PW: Why did you write The American Creed?

FC: The book was forged in the crucible of September 11. I worked on an instant book after 9/11 for Walker (Restoring Faith), which was a collection of 24 sermons delivered the week after the terrorist attacks. That was, in and of itself, an intense project, combined with my ministry here in New York to a large congregation [All Souls Unitarian Church] in a shattered city. What I found missing in the rhetoric emerging after 9/11 was a recognition that this struggle was fated to be endlessly tragic so long as it was a struggle between faith and freedom. I turned to our own founding Scripture, the Declaration of Independence, and discovered in it a redemptive script. So I began poring through our history and found myself writing a biography of the preamble to the Declaration of Independence. I tell its prenatal history from 1620, devote a chapter to its birth in 1776, give special attention to its major life crisis in the Civil War, and then follow its maturity through history.

PW: What, in effect, is the "American Creed"?

FC: It's a union of faith and freedom, in which faith elevates freedom and freedom tempers faith. The United States is established on a foundation of belief, not of skepticism. Essential to that is a belief in the intrinsic worth and dignity of every human being. Liberty and equality are grounded in nature, not just ordained by law. American ideals are always in tension with American practice, so that is an ongoing struggle and challenge.

PW: How can religious pluralism best flourish in the United States?

FC: The secret to religious pluralism is mutual respect. If we disagree with another person on first principles, there are four possible approaches. We can seek to convert them, we can ignore them, we can destroy them or we can respect them. Secular modernism emphasizes ignoring the other, but sometimes destroys—witness the gulags and crematoria. Fundamentalism seeks to convert, but sometimes destroys—witness 9/11. The American vision is based upon the fourth alternative—mutual respect, e pluribus unum. The problem is that unum apart from pluribus is tyrannical, and pluribus apart from unum is pure relativism or anarchy.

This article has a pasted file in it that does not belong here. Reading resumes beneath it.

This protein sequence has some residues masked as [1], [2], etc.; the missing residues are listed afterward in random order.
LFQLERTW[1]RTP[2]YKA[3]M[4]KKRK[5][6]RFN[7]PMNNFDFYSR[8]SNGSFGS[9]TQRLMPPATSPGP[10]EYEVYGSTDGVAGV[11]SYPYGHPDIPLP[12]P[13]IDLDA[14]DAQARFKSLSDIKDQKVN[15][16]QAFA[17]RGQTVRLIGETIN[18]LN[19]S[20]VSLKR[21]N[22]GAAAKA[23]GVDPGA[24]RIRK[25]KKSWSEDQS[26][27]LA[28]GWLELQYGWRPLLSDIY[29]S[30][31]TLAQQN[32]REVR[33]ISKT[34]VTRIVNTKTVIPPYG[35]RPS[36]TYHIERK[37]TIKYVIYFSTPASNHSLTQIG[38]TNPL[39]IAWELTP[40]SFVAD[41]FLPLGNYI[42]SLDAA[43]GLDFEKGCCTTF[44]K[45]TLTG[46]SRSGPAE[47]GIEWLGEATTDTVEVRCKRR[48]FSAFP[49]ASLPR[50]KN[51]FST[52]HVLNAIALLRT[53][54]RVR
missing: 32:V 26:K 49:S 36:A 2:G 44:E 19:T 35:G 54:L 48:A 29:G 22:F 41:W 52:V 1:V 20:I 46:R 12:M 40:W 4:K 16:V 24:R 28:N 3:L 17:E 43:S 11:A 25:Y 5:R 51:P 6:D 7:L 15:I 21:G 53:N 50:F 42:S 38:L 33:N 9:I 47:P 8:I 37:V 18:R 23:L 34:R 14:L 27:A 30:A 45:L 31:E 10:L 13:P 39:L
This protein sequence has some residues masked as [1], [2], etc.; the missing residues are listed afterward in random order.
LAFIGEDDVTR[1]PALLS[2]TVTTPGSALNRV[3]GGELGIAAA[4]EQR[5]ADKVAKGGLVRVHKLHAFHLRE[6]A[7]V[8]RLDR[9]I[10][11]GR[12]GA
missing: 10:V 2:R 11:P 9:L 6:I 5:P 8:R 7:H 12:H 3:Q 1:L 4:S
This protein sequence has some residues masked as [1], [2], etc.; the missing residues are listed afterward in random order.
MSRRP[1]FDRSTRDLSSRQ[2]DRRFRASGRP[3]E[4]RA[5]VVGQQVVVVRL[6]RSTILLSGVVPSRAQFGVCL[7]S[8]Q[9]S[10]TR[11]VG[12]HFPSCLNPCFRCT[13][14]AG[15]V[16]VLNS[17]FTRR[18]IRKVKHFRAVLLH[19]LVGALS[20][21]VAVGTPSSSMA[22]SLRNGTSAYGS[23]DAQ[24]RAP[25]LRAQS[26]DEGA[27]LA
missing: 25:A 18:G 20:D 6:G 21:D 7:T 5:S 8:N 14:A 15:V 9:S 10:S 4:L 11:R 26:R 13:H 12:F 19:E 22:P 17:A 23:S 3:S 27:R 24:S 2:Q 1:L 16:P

PW: What, on the anniversary of September 11, are you hoping Americans take away from this book?

FC: I'm hoping that we will have a more appreciative understanding of the genius of our founders, and the profoundly faithful way in which they established our free nation. Also, I would hope that in our reverence to them, we would be equally reverent to the protection of civil liberties, which are an essential part of the American creed. The narrow line we have to walk is that church and state are separated in this nation, for the benefit of both. This is explicitly not a Christian nation. On the other hand, religion and politics are united throughout our nation's history, often to the benefit of both, and ours is decidedly not an irreligious nation. The high points in our history are moral triumphs in which faith and freedom are united.

PW: Which leaders do you think have successfully united faith and freedom?

FC: The most perfect model is offered by Abraham Lincoln, whose entire civic or political code was based upon the preamble of the Declaration of Independence. I also look at other great leaders: the Roosevelts, Martin Luther King Jr., Thomas Jefferson. There are ambiguities in every case, but the ideals that these leaders hold in common are inspired by the spirit of the Declaration of Independence.

PW: How have you found time to publish three books this year?

FC: Well, this is an unusual year, and for many people I think the circumstances have inspired efforts that are out of the ordinary.

PW: What's next for you?

FC: I'm right now working on a children's book—or really, a parents' book. It's called If God Made the Rose, Who Made the Thorns? Answering Your Child's Biggest Questions.